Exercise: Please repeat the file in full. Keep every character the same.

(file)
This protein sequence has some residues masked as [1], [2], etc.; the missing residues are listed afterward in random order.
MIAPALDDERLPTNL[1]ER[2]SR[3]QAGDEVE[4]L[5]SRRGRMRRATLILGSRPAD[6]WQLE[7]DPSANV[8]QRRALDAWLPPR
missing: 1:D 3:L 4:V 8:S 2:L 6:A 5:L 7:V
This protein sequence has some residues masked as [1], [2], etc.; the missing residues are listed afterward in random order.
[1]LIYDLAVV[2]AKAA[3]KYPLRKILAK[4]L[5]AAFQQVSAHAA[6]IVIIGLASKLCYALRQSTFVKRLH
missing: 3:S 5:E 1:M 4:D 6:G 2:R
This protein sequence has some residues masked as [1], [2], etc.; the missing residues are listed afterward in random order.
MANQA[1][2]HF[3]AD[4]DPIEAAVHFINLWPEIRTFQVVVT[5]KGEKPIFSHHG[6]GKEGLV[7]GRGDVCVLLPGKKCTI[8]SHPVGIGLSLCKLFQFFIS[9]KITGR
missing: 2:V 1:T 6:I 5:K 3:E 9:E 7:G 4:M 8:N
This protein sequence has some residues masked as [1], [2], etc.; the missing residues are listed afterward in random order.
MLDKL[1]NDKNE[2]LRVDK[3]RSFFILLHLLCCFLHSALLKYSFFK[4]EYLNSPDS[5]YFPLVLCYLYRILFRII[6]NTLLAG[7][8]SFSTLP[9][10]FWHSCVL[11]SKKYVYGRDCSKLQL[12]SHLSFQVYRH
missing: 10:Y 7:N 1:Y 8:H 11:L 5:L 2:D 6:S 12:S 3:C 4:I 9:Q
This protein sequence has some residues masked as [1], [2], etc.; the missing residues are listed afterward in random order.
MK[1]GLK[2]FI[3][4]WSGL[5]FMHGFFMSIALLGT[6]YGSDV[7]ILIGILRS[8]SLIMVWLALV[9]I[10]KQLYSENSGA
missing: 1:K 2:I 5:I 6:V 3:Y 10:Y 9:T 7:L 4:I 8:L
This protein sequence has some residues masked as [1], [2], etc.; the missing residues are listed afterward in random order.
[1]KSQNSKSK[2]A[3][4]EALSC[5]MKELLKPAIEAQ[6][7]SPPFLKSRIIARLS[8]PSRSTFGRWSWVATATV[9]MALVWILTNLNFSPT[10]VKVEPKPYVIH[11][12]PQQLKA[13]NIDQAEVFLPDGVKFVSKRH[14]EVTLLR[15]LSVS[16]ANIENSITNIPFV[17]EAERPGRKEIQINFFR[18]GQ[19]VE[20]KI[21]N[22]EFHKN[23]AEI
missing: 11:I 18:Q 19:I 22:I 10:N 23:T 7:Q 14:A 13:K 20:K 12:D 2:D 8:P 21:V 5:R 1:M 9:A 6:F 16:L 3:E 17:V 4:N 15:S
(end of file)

This protein sequence has some residues masked as [1], [2], etc.; the missing residues are listed afterward in random order.
MIAPALDDERLPTNL[1]ER[2]SR[3]QAGDEVE[4]L[5]SRRGRMRRATLILGSRPAD[6]WQLE[7]DPSANV[8]QRRALDAWLPPR
missing: 1:D 3:L 4:V 8:S 2:L 6:A 5:L 7:V
This protein sequence has some residues masked as [1], [2], etc.; the missing residues are listed afterward in random order.
[1]LIYDLAVV[2]AKAA[3]KYPLRKILAK[4]L[5]AAFQQVSAHAA[6]IVIIGLASKLCYALRQSTFVKRLH
missing: 3:S 5:E 1:M 4:D 6:G 2:R
This protein sequence has some residues masked as [1], [2], etc.; the missing residues are listed afterward in random order.
MANQA[1][2]HF[3]AD[4]DPIEAAVHFINLWPEIRTFQVVVT[5]KGEKPIFSHHG[6]GKEGLV[7]GRGDVCVLLPGKKCTI[8]SHPVGIGLSLCKLFQFFIS[9]KITGR
missing: 2:V 1:T 6:I 5:K 3:E 9:E 7:G 4:M 8:N
This protein sequence has some residues masked as [1], [2], etc.; the missing residues are listed afterward in random order.
MLDKL[1]NDKNE[2]LRVDK[3]RSFFILLHLLCCFLHSALLKYSFFK[4]EYLNSPDS[5]YFPLVLCYLYRILFRII[6]NTLLAG[7][8]SFSTLP[9][10]FWHSCVL[11]SKKYVYGRDCSKLQL[12]SHLSFQVYRH
missing: 10:Y 7:N 1:Y 8:H 11:L 5:L 2:D 6:S 12:S 3:C 4:I 9:Q
This protein sequence has some residues masked as [1], [2], etc.; the missing residues are listed afterward in random order.
MK[1]GLK[2]FI[3][4]WSGL[5]FMHGFFMSIALLGT[6]YGSDV[7]ILIGILRS[8]SLIMVWLALV[9]I[10]KQLYSENSGA
missing: 1:K 2:I 5:I 6:V 3:Y 10:Y 9:T 7:L 4:I 8:L
This protein sequence has some residues masked as [1], [2], etc.; the missing residues are listed afterward in random order.
[1]KSQNSKSK[2]A[3][4]EALSC[5]MKELLKPAIEAQ[6][7]SPPFLKSRIIARLS[8]PSRSTFGRWSWVATATV[9]MALVWILTNLNFSPT[10]VKVEPKPYVIH[11][12]PQQLKA[13]NIDQAEVFLPDGVKFVSKRH[14]EVTLLR[15]LSVS[16]ANIENSITNIPFV[17]EAERPGRKEIQINFFR[18]GQ[19]VE[20]KI[21]N[22]EFHKN[23]AEI
missing: 11:I 18:Q 19:I 22:I 10:N 23:T 7:Q 14:A 13:K 20:K 12:D 2:D 8:P 21:V 5:R 1:M 9:A 6:F 16:L 3:E 17:V 4:N 15:S